Junior Giscombe - They will find something for progressive MS

Coming from a West Indian background, music was always a big part of my life.

Even when I was young I realised I had a voice. I understood melody and how to write songs. I was 14 when I started singing in a local band. By 1981 I was asked to make my first record, and this was when my career really started to take off.

It was during this time, the first half of the 80s, that I had two children with my partner, Nardia. Nardia herself was diagnosed with MS when she was 24.

Our second child was our daughter Jenique.

Problems with balance and spasms

When Jenique was 10, she started to have problems with her legs. We took her to the doctors but they weren’t sure exactly what it was, and the diagnosis kept changing. They said it was growing pains, or arthritis. I secretly suspected that it was MS, but didn’t want to believe it.

The problems with her legs continued and by the time she was a teenager Jenique was starting to fall over a lot. She also started having spasms. Jenique was 24 when she was diagnosed with primary progressive MS.

Just six months after Jenique’s diagnosis, Nardia died. She was 50.

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Jenique was a beautiful, beautiful soul. She loved people and she loved life. When she started to get into music, every day she would wake up and she would sing. And when she sang, she really sang. Everybody listened.

Things really changed when she hit 30

When Jenique started to get into music, every day she would wake up and she would sing. You'd be upstairs and you'd hear. And when she sang, she really sang. Everybody listened. But her diagnosis knocked her confidence.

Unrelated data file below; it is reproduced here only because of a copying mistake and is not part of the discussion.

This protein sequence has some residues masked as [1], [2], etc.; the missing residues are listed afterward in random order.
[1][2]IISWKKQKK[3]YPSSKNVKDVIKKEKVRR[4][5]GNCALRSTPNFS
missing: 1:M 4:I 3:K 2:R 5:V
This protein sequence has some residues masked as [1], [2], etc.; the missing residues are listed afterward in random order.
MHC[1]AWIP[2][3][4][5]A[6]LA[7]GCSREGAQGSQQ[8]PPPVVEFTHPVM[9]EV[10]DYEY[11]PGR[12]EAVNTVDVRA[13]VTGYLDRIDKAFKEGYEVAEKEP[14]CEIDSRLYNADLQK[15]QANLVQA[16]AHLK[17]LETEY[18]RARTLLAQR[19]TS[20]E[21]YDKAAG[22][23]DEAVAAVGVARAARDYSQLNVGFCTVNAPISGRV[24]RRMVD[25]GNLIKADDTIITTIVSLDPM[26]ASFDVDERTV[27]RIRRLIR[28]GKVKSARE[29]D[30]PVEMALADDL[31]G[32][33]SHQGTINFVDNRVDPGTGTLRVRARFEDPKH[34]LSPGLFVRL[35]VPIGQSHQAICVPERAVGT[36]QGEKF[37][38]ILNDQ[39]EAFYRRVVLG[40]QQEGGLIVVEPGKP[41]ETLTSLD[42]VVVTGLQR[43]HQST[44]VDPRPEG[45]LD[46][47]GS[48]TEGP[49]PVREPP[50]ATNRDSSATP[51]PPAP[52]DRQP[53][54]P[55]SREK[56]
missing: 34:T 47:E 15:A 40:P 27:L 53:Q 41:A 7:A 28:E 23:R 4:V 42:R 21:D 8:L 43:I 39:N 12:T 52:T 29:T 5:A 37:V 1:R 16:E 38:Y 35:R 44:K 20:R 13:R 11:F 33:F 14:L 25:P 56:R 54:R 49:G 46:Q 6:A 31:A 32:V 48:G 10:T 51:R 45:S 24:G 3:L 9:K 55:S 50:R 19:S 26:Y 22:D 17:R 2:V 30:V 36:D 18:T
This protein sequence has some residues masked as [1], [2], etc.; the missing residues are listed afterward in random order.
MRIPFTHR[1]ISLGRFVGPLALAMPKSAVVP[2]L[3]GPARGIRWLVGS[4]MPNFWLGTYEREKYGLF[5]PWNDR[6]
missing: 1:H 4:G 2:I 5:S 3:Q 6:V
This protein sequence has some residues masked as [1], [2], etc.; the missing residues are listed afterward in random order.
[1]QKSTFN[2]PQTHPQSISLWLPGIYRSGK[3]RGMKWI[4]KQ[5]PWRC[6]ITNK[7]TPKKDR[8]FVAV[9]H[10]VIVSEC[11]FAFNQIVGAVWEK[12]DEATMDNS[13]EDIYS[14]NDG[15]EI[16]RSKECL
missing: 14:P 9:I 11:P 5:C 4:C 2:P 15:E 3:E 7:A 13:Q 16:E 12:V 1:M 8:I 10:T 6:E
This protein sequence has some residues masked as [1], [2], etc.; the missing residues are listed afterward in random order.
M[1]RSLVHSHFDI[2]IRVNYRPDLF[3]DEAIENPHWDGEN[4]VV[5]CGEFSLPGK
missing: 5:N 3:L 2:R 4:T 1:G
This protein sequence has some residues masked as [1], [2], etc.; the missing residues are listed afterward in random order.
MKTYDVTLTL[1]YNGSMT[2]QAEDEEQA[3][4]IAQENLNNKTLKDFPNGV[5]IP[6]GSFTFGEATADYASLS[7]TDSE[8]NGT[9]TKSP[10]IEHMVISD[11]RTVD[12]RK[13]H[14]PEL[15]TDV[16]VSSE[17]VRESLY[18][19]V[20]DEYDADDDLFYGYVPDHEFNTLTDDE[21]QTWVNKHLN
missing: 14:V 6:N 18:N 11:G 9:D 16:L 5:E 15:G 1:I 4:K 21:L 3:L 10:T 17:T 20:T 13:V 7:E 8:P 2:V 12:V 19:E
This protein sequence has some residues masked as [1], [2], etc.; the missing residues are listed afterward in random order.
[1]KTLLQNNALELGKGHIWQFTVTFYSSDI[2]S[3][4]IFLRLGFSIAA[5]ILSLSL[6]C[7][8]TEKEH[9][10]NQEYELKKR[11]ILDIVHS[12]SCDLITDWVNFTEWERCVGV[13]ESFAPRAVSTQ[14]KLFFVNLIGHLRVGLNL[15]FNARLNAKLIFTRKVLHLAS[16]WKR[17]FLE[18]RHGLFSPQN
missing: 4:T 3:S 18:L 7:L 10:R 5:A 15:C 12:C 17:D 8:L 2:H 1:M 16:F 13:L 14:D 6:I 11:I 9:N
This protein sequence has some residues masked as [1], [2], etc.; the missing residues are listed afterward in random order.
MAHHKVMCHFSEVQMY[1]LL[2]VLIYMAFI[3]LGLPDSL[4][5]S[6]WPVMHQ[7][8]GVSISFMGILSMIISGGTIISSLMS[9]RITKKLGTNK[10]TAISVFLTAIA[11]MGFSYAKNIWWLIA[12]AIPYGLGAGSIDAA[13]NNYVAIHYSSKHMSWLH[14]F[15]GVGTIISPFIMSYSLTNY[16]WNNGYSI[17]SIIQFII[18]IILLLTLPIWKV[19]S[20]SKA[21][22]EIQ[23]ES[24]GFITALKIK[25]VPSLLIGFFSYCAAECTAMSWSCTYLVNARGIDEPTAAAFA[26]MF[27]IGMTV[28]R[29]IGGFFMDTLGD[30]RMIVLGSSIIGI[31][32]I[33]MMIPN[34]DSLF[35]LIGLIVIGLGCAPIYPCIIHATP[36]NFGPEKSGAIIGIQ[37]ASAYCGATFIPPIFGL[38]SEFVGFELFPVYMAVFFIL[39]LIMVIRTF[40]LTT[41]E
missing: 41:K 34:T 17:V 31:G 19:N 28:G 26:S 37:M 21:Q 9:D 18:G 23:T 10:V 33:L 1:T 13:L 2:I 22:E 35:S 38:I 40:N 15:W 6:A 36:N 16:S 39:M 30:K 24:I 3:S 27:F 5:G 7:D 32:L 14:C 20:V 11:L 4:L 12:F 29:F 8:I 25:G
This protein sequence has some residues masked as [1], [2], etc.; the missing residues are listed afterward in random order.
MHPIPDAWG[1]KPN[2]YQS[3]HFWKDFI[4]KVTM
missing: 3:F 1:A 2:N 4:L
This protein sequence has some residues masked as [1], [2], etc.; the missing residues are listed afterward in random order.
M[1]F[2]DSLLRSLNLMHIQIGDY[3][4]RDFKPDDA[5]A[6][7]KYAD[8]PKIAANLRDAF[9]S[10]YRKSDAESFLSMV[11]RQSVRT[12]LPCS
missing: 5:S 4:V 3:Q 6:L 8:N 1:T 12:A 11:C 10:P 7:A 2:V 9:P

By the time Jenique got to 26 she couldn't really walk and had to use crutches. A year later she was using a wheelchair and had to give up her job.

But it was when Jenique hit 30 that things started to really change. She got ill and was taken into hospital. The following year she had an epileptic fit and we had to take her to hospital. She was in intensive care for a while, but I wanted her home.

Her legacy has been to inspire

Jenique passed away on 1 May 2017. Throughout her illness, her energy and passion for life continued.

My daughter Jenique was a beautiful, beautiful soul. She loved people and she loved life.

For us, as a family, her legacy has been to inspire us. She taught us that the most important thing is to be yourself. Regardless of what's going on around you - be you, stay you.  

They will find something for progressive MS.  But we need to come together and fight it.

And if they could stop MS for good? Well, there aren’t words to explain the jubilation I would feel.

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